Stillwater moves to online graduation


Photo by Alex Steil

Newspaper editors-in-chief John Franklin and Hazel Flock gather on a final Zoom call. They dressed up in their cap and gown to signify the virtual graduation.

Alex Steil, Online Editor-in-Chief

After weeks of planning, the Stillwater Graduation Committee finally came to an tentative agreement for hosting this year’s graduation at the Washington County Fairgrounds. Although the planning had yet to be sorted, the group agreed it was the best idea. Then on May 8, Governor Walz signed an executive order banning any in-person ceremonies.

The Graduation Committee soon put together a plan for the virtual ceremony, to be held on May 30 at 7 p.m. The video will be streamed live on the Valley Access Channel, YouTube, and Facebook.

The ceremony will incorporate all of the usual events, speeches, the literal Pomp and Circumstance, and a reading of names by the counselors. Students, alongside administration, have been in charge of creating the graduation.

“I loved that students were able to help out and put their points of view out there because it is our graduation. I think whatever they do with it will be great because they know how hard we’ve worked and how much we deserve this,” senior speaker Lyxie Moosai said.

Although great effort has been put into the creating the virtual ceremony, there will also be more intimate Zoom calls. Principal Robert Bach said that starting at 8 in the morning on the 30 until 5:30 at night, there will be small session calls with roughly 10-15 seniors. During this call seniors are encouraged to dress up in their cap and gown and move their tassel, as if to signify the real ceremony.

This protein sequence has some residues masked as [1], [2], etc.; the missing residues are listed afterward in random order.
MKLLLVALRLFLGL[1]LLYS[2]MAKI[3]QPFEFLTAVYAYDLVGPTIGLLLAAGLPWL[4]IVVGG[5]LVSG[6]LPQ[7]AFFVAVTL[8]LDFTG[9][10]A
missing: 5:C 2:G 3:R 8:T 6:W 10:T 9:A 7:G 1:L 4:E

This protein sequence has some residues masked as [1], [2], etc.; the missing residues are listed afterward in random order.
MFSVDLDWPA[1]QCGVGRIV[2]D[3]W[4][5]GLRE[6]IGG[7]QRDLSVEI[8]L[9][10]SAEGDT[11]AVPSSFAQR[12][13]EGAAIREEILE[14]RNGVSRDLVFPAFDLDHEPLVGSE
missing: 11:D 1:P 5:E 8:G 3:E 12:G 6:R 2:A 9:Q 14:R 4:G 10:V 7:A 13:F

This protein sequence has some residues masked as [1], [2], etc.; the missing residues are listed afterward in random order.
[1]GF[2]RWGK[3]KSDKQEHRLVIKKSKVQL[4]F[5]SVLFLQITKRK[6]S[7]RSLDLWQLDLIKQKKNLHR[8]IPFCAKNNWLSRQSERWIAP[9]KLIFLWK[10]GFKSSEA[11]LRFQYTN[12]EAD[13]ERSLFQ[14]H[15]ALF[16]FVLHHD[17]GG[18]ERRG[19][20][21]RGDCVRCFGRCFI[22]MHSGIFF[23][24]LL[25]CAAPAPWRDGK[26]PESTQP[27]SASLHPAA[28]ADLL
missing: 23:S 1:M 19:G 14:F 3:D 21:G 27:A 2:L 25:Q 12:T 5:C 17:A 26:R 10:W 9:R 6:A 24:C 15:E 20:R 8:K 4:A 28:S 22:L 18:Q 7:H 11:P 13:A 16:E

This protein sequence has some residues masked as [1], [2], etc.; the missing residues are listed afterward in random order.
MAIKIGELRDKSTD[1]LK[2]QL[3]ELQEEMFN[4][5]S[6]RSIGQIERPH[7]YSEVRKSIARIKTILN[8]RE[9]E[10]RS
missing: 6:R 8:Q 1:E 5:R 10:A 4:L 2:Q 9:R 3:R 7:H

“I would much prefer to do things in person,” Bach said. But his first “job is committing to the students.”

My class missed out on a lot of experiences and I would hope that in the years to come those seniors realize how lucky they are to be a part of this school and have these amazing opportunities.”

— Lyxie Moosai

In addition to a virtual ceremony, Stillwater has also sent out gifts to seniors along with other ways to honor them.

“It was very cool that every graduate received their own honorary yard sign,” said School Board Chair Sarah Stivland. “I know that a parade is being planned by the city of Stillwater on [May 29], and I’m very excited to see how that goes! I also heard that every senior received a free graduation cake!”

Even though great efforts were incorporated to create a meaningful moment for seniors, they are still saddened by the loss of such a landmark moment in their life.

The cancellation of graduation is “sad, but I understand why it is like this,” said Student Council co-president and member of the Graduation Committee Khuluc Yang. “I’m OK with it because I don’t want to put anybody in danger and I just want this to be over with.”

Although the dangers of holding the graduation are apparent to everyone, some are still managing to find some silver lining in the event.

“My class missed out on a lot of experiences and I would hope that in the years to come those seniors realize how lucky they are to be a part of this school and have these amazing opportunities. They should embrace the moments that are happening and not be so worried about the future,” Moosai said.

Stivland has a message to seniors, “Everything just feels like it has been turned upside down, and it is kind of surreal. It is hard for everybody, but for high school seniors, it may seem like you’ve been waiting for so long for this very moment to arrive, and now here it is, and it isn’t anything at all what you wanted it to be. In times like this, there really is only one good choice about how to proceed, and that is to roll with it as much as you can, and look for the silver lining in the moment.”